Detection of the environmental antiandrogen p,p-DDE in CD and long-evans rats using a tier I screening battery and a Hershberger assay. (5/226)

In this report, p,p'-DDE, a weak androgen receptor (AR) antagonist, has been examined in a Tier I screening battery designed to detect endocrine-active compounds (EACs). The screening battery that was used to examine p,p'-DDE was an abbreviated version of a proposed Tier I screening battery (Cook et al., 1997, Regul. ToxicoL Pharmacol. 26, 60-68) that consisted of a 15-day intact male in vivo battery and an in vitro yeast transactivation system (YTS). In addition, strain sensitivity differences were evaluated using male Crl:CDIGS BR (CD) and Long-Evans (LE) rats. Finally, p,p'-DDE was examined in a Hershberger assay designed to detect AR agonists. In the in vivo male battery using CD rats, responses to p,p'-DDE included organ weight changes (increased relative liver weight and decreased absolute epididymis weight) and hormonal alterations (increased serum estradiol [E2] levels and decreased serum FSH and T4 levels). Responses to p,p'-DDE in LE rats included organ weight changes (increased relative liver weight, absolute epididymis weight, relative accessory sex gland [ASG] unit weight, as well as the individual component weights of the ASG [prostate and seminal vesicles]), and hormonal alterations (increased serum testosterone [T], E2, dihydrotestosterone [DHT], thyroid-stimulating hormone [TSH], and decreased T4 levels). These data demonstrate that there are considerable strain-sensitivity differences to p,p'-DDE exposure. The described in vivo male battery using CD rats did not identify p,p'-DDE as an EAC. In contrast, the in vivo male battery using LE rats identified p,p'-DDE as a EAC. Evaluation of the data for the LE rats demonstrate that p,p'-DDE appears to be acting as an AR antagonist whose primary effects are more potent centrally than peripherally. In the YTS for the AR, p,p'-DDE had an EC50 value of 3.5 x 10(-4) M; however, in the AR YTS competition assay, p,p'-DDE did not inhibit DHT binding to the AR. p,p'-DDE was inactive in the YTS containing the estrogen receptor or progesterone receptor at the concentrations evaluated. In the Hershberger assay, p,p'-DDE administration caused antiandrogen-like effects characterized by attenuation of the testosterone propionate-induced increases in reproductive-organ weights. In summary, these data suggest that strain selection will affect the ability to detect certain weak EACs. However, a Tier I screening battery consisting of both in vivo and in vitro endpoints would reduce the chance that weak-acting compounds such as p,p'-DDE would not be identified as potential EACs.  (+info)

Isolation of Terrabacter sp. strain DDE-1, which metabolizes 1, 1-dichloro-2,2-bis(4-chlorophenyl)ethylene when induced with biphenyl. (6/226)

Terrabacter sp. strain DDE-1, able to metabolize 1,1-dichloro-2, 2-bis(4-chlorophenyl)ethylene (DDE) in pure culture when induced with biphenyl, was enriched from a 1-1-1-trichloro-2, 2-bis(4-chlorophenyl)ethane residue-contaminated agricultural soil. Gas chromatography-mass spectrometry analysis of culture extracts revealed a number of DDE catabolites, including 2-(4'-chlorophenyl)-3,3-dichloropropenoic acid, 2-(4'-chlorophenyl)-2-hydroxy acetic acid, 2-(4'-chlorophenyl) acetic acid, and 4-chlorobenzoic acid.  (+info)

Cancer mortality and environmental exposure to DDE in the United States. (7/226)

To explore the role of DDE, the major and most persistent DDT derivative, in cancer etiology, we examined the association of the 1968 adipose DDE levels of population samples from 22 U.S. states with age-adjusted mortality rates between 1975 and 1994 for multiple myeloma; non-Hodgkin lymphoma (NHL); and cancer of the breast, corpus uteri, liver, and pancreas. Separate analyses were conducted by gender and race. Covariates in the regression models included average per-capita income, percent metropolitan residents, and the population density. Liver cancer mortality increased significantly with adipose DDE levels in both sexes among whites, but not among African Americans. No association was observed for pancreatic cancer and multiple myeloma. Breast cancer mortality was inversely correlated with adipose DDE levels among both white and African American women. Significant inverse correlations were also observed for uterine cancer among white women, whereas no association was observed for African Americans and for NHL among whites (men and women) and African American women. The results for pancreatic cancer, multiple myeloma, NHL, breast cancer, and uterine cancer did not support the hypothesis of an association with past adipose levels of the DDT derivative DDE. The multivariate analysis confirmed most findings. The association between liver cancer and DDE observed among whites, particularly in view of the occurrence of hepatic neoplasms in laboratory animals exposed to DDT, warrants further investigation.  (+info)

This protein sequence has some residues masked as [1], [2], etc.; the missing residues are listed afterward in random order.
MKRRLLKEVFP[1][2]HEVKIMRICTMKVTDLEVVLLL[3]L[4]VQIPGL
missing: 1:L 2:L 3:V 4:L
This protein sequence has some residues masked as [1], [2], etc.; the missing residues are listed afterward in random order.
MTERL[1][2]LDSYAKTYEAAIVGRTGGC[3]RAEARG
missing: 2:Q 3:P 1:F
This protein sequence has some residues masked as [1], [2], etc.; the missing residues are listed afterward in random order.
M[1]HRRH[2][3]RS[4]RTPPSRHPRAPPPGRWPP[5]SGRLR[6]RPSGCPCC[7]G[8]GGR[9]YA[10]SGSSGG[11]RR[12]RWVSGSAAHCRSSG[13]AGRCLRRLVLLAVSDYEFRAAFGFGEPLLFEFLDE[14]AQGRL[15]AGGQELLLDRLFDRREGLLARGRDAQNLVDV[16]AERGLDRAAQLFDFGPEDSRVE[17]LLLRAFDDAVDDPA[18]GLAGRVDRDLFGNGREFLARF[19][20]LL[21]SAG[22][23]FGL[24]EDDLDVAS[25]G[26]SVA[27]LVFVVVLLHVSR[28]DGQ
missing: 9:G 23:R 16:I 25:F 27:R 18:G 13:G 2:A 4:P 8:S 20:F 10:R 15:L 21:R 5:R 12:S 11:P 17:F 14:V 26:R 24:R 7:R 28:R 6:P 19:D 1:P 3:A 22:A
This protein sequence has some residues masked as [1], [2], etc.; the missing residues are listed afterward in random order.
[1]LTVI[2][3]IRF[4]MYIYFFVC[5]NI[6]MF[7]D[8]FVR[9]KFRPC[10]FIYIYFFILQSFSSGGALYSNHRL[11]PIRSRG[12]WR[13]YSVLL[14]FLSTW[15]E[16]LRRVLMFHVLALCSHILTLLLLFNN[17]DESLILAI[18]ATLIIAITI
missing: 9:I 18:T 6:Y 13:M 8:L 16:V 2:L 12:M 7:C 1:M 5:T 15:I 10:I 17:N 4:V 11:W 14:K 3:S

Environmental estrogens induce transcriptionally active estrogen receptor dimers in yeast: activity potentiated by the coactivator RIP140. (8/226)

We used three yeast genetic systems to investigate the estrogen-like activity of octylphenol (OP), bisphenol-A (BPA), o,p'-DDT, and o, p'-DDE to induce human estrogen receptor (hER) dimerization and transcriptional activation. We have demonstrated that OP, BPA, and o, p'-DDT can induce hER ligand-dependent dimerization using a yeast two-hybrid assay. All three xenoestrogens, plus estradiol, enhanced estrogen response element (ERE)-dependent transcriptional activation of hER. In the presence of receptor interacting protein 140 (RIP140), ERE-dependent activity was dramatically amplified by 100-fold for estradiol, OP, BPA, and o,p'-DDT. A yeast whole-cell [(3)H]estradiol binding assay was developed to determine the site of interaction on the hER. We determined nonspecific binding by parallel incubations run in the presence of 5 microM unlabelled estradiol in PCY2 yeast. At the concentrations tested, unlabeled estradiol, OP, and BPA displaced [(3)H]estradiol in this binding assay, whereas the concentrations of o,p'-DDT and o,p'-DDE tested were insufficient to inhibit binding. Incubating yeast in the presence of increasing concentrations of estradiol and OP (1 microM) or BPA (1 microM) neither blocked nor altered the effect of estradiol on hER activity. We observed no agonistic activity of o,p'-DDE in any of the yeast models used. These results suggest that OP, BPA, and o,p'-DDT exert their estrogen-like activity through the ER in a manner similar to that of estradiol, and the coactivator RIP140 markedly potentiates this activity.  (+info)